William of Occam was a philosopher and a Franciscan monk who lived from 1285 to 1349, during the medieval age. He popularized a line of reasoning we now refer to as Occam’s razor, which boils down to three words; “simpler is better.” He asserted that the simplest solution is always the best solution. If you are wondering, it’s called a “razor” because it shaves away all the useless, nonessential junk.
It seems to me in the sales profession nothing could be closer to the truth, especially as it relates to outbound sales prospecting. In order to fill their prospecting pipelines most salespeople go to one extreme or the other. They begin by sitting back and waiting for their company’s marketing campaigns and advertising to make the phones ring and the internet leads pour in. When they realize no matter how many inbound leads are generated, there are never enough, they reluctantly get on the phones and make some outbound calls.
Some of the calls are cold, some are referrals, but regardless; all of the outbound activity between salesperson and prospect is one to one. That simply means one call only yields one prospect. Why would you prospect by addition when you could be working by multiplication?
Enter, stage left, Friar Occam. His theory, “the simplest solution is always the best solution”, when applied to the sales process can have profound effects on results, performance and job satisfaction.
The “simplest solution” is instead of making sales calls one-on-one, leverage your prospecting activity in venues where multiple prospects can be introduced to your products and services through a single point of contact. Here are two ideas, one residential and one commercial, based on Occam’s principle that will have a profound and exponential positive impact on your sales results.
The first idea (residential sales) is to network yourself onto the docket of quarterly local homeowner’s association meetings. Regardless whether you sell lawn care, swimming pools, HVAC systems, insulation, security systems, or termite control, you can sell more of it by telling your story once to dozens/hundreds of homeowners. Rest assured, although these groups have business to conduct, they are always looking for experts to speak for a few minutes on topics of homeowner interest.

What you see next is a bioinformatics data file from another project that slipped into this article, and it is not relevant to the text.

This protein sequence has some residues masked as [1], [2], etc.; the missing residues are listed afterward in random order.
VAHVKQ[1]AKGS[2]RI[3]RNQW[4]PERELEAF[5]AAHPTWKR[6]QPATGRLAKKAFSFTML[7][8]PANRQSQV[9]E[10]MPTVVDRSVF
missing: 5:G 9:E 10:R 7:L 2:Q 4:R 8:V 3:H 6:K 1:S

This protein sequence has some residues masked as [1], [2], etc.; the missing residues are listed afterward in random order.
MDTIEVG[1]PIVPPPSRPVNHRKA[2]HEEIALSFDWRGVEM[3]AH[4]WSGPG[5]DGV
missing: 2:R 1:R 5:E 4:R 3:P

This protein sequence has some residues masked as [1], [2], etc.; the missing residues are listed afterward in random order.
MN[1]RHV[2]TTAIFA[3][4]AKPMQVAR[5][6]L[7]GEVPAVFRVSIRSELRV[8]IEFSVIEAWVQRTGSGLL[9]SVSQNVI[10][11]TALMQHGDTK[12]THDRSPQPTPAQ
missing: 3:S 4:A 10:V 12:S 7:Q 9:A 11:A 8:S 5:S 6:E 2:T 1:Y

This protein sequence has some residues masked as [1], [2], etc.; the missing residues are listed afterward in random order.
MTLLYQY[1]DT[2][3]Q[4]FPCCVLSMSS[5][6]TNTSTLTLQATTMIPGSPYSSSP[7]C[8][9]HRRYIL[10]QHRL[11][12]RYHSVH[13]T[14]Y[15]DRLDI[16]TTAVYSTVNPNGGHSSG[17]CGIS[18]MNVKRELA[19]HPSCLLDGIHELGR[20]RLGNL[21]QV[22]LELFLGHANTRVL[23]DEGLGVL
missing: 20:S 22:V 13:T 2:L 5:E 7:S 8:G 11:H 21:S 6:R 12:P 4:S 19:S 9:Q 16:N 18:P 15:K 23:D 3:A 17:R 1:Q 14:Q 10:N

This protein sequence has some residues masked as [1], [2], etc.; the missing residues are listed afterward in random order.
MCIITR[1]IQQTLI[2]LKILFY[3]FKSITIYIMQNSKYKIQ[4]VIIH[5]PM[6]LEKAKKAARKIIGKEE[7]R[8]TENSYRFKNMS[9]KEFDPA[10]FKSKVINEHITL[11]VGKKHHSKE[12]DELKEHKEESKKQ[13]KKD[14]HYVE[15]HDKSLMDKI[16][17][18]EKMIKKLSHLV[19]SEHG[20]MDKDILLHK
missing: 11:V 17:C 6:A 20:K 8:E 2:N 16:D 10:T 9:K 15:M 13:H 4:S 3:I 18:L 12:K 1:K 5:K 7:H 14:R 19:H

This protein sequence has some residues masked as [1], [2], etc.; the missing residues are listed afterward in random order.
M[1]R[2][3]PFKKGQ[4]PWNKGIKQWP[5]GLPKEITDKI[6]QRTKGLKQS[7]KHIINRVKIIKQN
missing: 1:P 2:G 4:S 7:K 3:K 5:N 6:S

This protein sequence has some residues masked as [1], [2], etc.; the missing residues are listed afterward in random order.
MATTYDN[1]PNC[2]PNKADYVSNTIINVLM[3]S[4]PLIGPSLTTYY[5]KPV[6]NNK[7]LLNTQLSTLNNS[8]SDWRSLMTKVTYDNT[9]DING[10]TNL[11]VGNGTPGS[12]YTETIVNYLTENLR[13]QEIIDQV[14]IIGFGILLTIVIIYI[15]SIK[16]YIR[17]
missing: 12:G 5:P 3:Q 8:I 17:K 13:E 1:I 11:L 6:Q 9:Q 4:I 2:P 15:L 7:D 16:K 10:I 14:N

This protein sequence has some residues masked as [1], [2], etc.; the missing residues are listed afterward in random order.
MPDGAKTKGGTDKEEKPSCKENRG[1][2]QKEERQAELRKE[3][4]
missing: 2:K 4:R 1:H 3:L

The second tip (commercial sales) is to follow the same modus operandi as above at trade association gatherings. Googling the words, trade associations, will quickly show you every industry in the nation, small or large, belongs to one. Associations are desperate for content to fill their meetings, so make some contacts and get scheduled to speak to them. You might even get a free lunch!
In closing there’s one warning for speaking to both of these residential and commercial gatherings; NO SELLING at the meetings. Provide valuable and relevant information along with your phone number and an email/website address. For those who show immediate interest in speaking with you following the meeting, consider providing a “signup sheet” of some type.
Thank you Friar Occam for thinking outside the box!
Are you a service manager who would love for your technicians and installers to sell more of your services, but either don’t have time or don’t know how to plan sales meetings to teach them what they need to know? Recently Doug put together an inexpensive tool you can use to help. It’s a Study Guide for you to use providing open questions for each of the 116 training topics Doug wrote about in his book. It removes all the planning and time commitment, and you really should check it out here.
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